Cygnus also delivered hardware to enable the complex repair job required to upgrade the Alpha Magnetic Spectrometer’s (AMS) thermal control system. Astronauts Luca Parmitano and Andrew Morgan are preparing for several spacewalks to cut and reconnect fluid lines to ensure the AMS continues its search for dark matter and antimatter for years to come.

Cosmonauts Alexander Skvortsov and Oleg Skripochka logged their meals and medicine intake today to help researchers understand how space impacts bone tissue. The duo worked on a variety of Russian maintenance tasks then reviewed Cygnus emergency procedures with the rest of their Expedition 61 crewmates.

Cygnus Resupply Ship Attached to Unity for Cargo Operations

Nov. 4, 2019: International Space Station Configuration
Nov. 4, 2019: International Space Station Configuration. Four spaceships are attached to the space station including the Northrop Grumman Cygnus resupply ship and Russia’s Progress 73 resupply ship and Soyuz MS-13 and MS-15 crew ships.

After its capture this morning at 4:10 a.m. EST, the Northrop Grumman Cygnus spacecraft was bolted into place on the International Space Station’s Earth-facing port of the Unity module at 6:21 a.m. At the time of installation, Cygnus was flying over the south Pacific.

This mission, designated NG CRS-12, will be in orbit at the same time as its predecessor, the NG CRS-11 Cygnus spacecraft, which launched in April on an extended duration flight. The NG CRS-12 Cygnus spacecraft will remain at the space station until January before it disposes of several thousand pounds of trash through its fiery reentry into Earth’s atmosphere. The ability to fly two vehicles at once further demonstrates the robustness of Cygnus to support the goals of NASA’s ambitious missions.

The spacecraft’s arrival brings close to 8,200 pounds of research and supplies to space station. Here are some of the scientific investigations:

More Probing of Mysteries of the Universe

This mission carries components needed to prolong the operational life of Alpha Magnetic Spectrometer-02 (AMS-02). In a series of spacewalks planned in the coming weeks, astronauts will cut and reconnect fluid lines on the instrument, a feat not done before in space, which could prove valuable for future missions at NASA’s upcoming lunar Gateway for the Artemis program or missions to Mars.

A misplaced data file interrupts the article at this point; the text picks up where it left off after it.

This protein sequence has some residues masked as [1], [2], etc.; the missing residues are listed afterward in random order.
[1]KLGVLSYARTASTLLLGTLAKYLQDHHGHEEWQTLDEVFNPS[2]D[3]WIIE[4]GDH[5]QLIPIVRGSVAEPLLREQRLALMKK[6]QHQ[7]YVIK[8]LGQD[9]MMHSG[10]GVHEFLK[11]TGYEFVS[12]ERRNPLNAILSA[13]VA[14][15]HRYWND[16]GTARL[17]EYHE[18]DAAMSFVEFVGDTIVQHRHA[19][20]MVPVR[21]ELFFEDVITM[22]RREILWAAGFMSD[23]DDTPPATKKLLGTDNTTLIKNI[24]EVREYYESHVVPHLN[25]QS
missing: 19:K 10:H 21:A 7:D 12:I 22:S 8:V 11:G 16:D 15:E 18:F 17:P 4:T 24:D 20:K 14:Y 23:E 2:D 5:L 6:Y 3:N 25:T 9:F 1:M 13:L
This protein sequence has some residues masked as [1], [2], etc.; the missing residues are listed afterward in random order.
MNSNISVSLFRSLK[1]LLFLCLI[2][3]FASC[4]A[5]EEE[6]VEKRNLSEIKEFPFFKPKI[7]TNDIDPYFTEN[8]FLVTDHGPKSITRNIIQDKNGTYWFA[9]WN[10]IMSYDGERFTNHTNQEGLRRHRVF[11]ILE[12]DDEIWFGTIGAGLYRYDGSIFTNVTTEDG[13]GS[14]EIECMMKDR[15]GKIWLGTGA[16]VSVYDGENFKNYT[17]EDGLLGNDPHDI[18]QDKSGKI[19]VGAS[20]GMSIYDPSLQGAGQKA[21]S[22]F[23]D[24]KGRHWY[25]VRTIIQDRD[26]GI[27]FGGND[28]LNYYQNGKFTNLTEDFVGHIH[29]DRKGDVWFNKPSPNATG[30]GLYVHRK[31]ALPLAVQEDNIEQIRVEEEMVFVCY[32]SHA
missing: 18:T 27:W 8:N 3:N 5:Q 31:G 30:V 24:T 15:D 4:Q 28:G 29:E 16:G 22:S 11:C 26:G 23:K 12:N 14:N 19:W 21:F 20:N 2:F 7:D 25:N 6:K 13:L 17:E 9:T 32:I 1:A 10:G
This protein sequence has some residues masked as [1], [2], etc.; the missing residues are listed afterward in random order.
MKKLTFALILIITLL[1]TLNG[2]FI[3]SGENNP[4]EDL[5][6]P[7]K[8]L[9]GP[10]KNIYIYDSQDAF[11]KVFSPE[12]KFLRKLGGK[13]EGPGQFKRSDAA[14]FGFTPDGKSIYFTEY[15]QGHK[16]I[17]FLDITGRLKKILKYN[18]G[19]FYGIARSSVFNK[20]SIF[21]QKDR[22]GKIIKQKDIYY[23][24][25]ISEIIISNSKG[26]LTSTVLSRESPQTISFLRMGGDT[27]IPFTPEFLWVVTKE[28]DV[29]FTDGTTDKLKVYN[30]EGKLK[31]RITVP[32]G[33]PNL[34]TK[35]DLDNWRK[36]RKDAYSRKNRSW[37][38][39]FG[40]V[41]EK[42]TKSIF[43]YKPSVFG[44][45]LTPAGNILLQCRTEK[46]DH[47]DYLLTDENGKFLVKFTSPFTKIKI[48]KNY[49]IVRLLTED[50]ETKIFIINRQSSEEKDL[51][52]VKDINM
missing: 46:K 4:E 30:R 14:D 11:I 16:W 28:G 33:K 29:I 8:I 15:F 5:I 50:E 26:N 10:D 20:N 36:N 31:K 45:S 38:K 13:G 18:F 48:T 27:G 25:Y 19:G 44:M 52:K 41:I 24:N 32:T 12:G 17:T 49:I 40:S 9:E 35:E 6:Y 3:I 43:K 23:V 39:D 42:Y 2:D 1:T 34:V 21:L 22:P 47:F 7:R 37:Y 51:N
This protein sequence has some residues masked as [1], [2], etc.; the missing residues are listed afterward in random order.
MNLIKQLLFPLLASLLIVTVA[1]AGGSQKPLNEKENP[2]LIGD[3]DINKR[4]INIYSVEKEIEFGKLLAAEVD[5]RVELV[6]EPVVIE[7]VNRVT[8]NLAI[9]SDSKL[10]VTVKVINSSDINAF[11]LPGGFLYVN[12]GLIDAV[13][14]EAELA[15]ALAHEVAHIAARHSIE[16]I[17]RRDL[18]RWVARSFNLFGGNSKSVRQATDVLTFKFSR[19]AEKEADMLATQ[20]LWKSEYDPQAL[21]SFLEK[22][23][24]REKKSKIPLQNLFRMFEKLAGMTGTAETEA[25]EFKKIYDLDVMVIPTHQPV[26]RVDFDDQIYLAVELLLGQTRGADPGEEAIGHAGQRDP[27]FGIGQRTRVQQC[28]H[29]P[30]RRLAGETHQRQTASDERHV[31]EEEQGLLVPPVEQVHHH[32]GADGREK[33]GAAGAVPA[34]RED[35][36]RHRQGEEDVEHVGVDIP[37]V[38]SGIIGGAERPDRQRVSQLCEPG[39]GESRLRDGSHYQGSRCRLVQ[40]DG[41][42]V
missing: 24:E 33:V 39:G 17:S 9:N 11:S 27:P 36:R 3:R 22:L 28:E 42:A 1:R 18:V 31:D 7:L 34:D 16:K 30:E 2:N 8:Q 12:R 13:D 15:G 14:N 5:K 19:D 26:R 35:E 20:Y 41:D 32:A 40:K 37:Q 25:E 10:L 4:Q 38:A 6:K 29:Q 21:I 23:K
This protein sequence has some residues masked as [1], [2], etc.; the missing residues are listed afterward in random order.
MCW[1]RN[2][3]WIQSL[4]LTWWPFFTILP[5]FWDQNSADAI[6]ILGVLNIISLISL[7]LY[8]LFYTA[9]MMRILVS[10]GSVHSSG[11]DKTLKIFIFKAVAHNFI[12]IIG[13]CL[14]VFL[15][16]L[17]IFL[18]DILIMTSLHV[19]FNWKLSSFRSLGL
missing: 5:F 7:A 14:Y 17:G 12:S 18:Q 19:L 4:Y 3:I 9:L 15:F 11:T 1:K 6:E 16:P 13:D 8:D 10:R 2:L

Testing Personal Protective Equipment for Astronauts

The AstroRad Vest tests a special garment designed to protect astronauts from radiation caused by unpredictable solar particle events. Astronauts will provide input on the garment as they wear it while performing daily tasks. Use of the vest could protect crew members on missions to the Moon and Mars.

Food Fresh from the Oven

The Zero-G Oven examines heat transfer properties and the process of baking food in microgravity. It uses an oven designed specifically for use aboard the space station, and may have application on future long-duration missions by offering a way to increase variety in flavor and nutrition of food for crew members.

3D Printing with Recycled Materials

The Made in Space Recycler will test systems needed to reprocess plastic into 3D printing filament that can then be transferred for use to the Made in Space Manufacturing Device, a 3D printer that has operated on the orbiting laboratory since 2016. This has implications for space conservation and deep space missions.

Learn more about station activities by following the space station blog, @space_station and @ISS_Research on Twitter as well as the ISS Facebook and ISS Instagram accounts.

NASA TV Broadcasts Cygnus Arrival at Station on Monday

The Cygnus space freighter
The Cygnus space freighter is maneuvered by the Canadarm2 robotic arm shortly after its arrival and capture on Nov. 19, 2018.

A Northrop Grumman cargo ship carrying about 8,200 pounds of science and research investigations, supplies, and hardware is set to arrive to the International Space Station early Monday morning.

The uncrewed Cygnus spacecraft launched at 9:59 a.m. EDT Saturday, Nov. 2 on an Antares rocket from NASA’s Wallops Flight Facility in Virginia.

When Cygnus, dubbed the S.S. Alan Bean, arrives to the space station on Monday, Nov. 4, Expedition 61 astronauts Jessica Meir and Christina Koch of NASA will use the space station’s robotic arm to capture Cygnus, and NASA’s Andrew Morgan will monitor telemetry. After Cygnus’ capture, ground controllers will command the station’s arm to rotate and install it on the bottom of the station’s Unity module for a two-month stay.

Live coverage will begin on NASA TV at 2:45 a.m. and return to the air at 6:30 a.m. for installation coverage. Watch at www.nasa.gov/live

Learn more about space station activities by following @Space_Station and @ISS_Research on Twitter as well as the ISS Facebook and ISS Instagram accounts.